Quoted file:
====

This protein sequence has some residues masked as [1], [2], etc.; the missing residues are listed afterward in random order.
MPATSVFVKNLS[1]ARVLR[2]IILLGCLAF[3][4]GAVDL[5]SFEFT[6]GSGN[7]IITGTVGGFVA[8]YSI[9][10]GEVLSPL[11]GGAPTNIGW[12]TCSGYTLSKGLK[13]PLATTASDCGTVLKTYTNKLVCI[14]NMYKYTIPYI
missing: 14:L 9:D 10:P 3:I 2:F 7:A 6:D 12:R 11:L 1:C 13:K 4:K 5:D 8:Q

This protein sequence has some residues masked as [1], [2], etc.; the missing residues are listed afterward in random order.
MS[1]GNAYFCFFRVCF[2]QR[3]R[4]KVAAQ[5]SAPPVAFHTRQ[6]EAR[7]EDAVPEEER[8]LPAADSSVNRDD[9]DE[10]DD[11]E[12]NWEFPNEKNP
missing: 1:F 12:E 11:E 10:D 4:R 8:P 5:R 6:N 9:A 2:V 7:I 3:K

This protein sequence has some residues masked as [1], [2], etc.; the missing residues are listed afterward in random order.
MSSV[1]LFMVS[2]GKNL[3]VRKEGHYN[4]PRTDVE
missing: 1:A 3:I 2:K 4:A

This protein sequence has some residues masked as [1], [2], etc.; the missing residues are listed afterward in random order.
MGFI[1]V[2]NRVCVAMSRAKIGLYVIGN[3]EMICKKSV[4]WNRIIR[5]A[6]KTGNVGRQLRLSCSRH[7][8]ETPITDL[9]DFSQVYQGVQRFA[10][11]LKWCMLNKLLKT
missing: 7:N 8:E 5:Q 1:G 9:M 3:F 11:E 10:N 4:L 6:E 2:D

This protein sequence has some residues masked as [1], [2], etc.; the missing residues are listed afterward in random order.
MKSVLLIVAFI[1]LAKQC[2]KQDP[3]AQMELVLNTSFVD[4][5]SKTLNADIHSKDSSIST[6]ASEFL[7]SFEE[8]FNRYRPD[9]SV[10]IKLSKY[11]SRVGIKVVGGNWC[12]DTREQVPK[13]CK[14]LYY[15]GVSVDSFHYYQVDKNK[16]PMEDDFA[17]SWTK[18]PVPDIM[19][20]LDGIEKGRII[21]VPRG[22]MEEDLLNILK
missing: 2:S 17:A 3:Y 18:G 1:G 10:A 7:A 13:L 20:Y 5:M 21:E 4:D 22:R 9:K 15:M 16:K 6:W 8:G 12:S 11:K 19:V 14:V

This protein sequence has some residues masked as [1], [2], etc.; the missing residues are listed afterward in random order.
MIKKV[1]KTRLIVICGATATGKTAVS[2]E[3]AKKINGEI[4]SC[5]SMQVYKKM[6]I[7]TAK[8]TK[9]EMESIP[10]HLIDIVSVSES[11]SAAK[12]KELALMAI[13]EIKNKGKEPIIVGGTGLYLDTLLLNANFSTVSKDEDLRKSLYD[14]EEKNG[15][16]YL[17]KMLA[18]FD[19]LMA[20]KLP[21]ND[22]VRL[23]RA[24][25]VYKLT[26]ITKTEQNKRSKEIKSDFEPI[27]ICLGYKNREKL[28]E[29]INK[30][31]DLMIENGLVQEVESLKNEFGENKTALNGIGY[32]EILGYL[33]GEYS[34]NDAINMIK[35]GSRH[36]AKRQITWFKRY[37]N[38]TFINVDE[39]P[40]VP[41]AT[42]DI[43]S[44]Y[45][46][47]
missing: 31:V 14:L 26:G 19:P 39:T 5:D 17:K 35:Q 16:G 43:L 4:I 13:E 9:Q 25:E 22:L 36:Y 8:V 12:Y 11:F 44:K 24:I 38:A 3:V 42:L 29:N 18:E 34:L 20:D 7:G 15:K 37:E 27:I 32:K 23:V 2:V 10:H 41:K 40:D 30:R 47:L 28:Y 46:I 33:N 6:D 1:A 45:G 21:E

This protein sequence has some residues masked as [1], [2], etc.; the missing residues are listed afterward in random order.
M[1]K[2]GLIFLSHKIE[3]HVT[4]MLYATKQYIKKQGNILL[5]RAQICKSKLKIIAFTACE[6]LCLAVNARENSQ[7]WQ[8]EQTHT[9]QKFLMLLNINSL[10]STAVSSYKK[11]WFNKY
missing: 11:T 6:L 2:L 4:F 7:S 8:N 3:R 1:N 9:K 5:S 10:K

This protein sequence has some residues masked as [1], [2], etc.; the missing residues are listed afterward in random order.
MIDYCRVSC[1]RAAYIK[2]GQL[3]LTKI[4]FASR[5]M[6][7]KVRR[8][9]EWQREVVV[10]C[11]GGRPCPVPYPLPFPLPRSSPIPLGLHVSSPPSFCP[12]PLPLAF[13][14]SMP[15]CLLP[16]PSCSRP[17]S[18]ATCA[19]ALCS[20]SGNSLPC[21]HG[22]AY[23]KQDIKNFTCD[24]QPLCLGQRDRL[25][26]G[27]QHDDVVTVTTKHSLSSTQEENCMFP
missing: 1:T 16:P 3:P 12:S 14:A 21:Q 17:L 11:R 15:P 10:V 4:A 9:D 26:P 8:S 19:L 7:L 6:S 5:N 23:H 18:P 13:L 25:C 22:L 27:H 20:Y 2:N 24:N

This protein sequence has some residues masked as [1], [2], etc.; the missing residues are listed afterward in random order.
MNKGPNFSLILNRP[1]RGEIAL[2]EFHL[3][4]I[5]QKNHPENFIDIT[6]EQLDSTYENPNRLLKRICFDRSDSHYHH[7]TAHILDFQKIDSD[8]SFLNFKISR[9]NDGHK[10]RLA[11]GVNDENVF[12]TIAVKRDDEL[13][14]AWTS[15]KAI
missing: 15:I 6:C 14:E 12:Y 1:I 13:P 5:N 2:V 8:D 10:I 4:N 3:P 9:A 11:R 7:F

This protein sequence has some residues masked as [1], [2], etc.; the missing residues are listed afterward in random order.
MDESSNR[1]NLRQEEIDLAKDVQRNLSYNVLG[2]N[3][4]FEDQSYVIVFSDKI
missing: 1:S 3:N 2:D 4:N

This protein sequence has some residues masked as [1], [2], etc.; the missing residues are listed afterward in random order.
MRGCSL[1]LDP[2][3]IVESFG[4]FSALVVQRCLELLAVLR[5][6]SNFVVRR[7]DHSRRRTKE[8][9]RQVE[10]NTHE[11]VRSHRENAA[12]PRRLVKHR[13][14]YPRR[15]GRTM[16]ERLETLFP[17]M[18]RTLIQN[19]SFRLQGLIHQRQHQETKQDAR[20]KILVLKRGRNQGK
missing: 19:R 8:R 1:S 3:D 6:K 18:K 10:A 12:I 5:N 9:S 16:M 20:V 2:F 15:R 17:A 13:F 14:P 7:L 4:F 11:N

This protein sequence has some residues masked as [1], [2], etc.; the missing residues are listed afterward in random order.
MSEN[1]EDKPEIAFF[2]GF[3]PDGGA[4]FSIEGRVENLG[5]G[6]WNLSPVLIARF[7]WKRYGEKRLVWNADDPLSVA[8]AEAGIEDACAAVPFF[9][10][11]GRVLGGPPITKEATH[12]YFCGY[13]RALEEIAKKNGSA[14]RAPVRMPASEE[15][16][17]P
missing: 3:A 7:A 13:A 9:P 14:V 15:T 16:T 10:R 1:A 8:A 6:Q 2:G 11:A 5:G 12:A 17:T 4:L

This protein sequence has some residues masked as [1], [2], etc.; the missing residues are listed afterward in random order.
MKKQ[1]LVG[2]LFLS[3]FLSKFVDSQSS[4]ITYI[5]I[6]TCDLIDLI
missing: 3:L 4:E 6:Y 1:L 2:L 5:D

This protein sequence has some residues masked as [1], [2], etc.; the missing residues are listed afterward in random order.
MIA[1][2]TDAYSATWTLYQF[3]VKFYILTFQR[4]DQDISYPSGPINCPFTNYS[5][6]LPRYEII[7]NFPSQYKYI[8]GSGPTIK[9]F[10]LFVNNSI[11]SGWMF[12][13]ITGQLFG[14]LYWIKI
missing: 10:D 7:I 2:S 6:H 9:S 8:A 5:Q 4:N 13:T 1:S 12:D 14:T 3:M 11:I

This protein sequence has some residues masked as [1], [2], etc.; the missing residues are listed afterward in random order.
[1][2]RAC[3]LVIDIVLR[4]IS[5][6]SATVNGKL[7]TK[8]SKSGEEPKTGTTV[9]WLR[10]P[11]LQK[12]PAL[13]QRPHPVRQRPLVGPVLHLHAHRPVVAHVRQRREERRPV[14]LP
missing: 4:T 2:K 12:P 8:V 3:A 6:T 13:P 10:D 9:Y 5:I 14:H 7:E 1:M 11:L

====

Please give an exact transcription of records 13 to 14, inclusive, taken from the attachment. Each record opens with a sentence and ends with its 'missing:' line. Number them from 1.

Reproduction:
This protein sequence has some residues masked as [1], [2], etc.; the missing residues are listed afterward in random order.
MKKQ[1]LVG[2]LFLS[3]FLSKFVDSQSS[4]ITYI[5]I[6]TCDLIDLI
missing: 3:L 4:E 6:Y 1:L 2:L 5:D

This protein sequence has some residues masked as [1], [2], etc.; the missing residues are listed afterward in random order.
MIA[1][2]TDAYSATWTLYQF[3]VKFYILTFQR[4]DQDISYPSGPINCPFTNYS[5][6]LPRYEII[7]NFPSQYKYI[8]GSGPTIK[9]F[10]LFVNNSI[11]SGWMF[12][13]ITGQLFG[14]LYWIKI
missing: 10:D 7:I 2:S 6:H 9:S 8:A 5:Q 4:N 13:T 1:S 12:D 14:T 3:M 11:I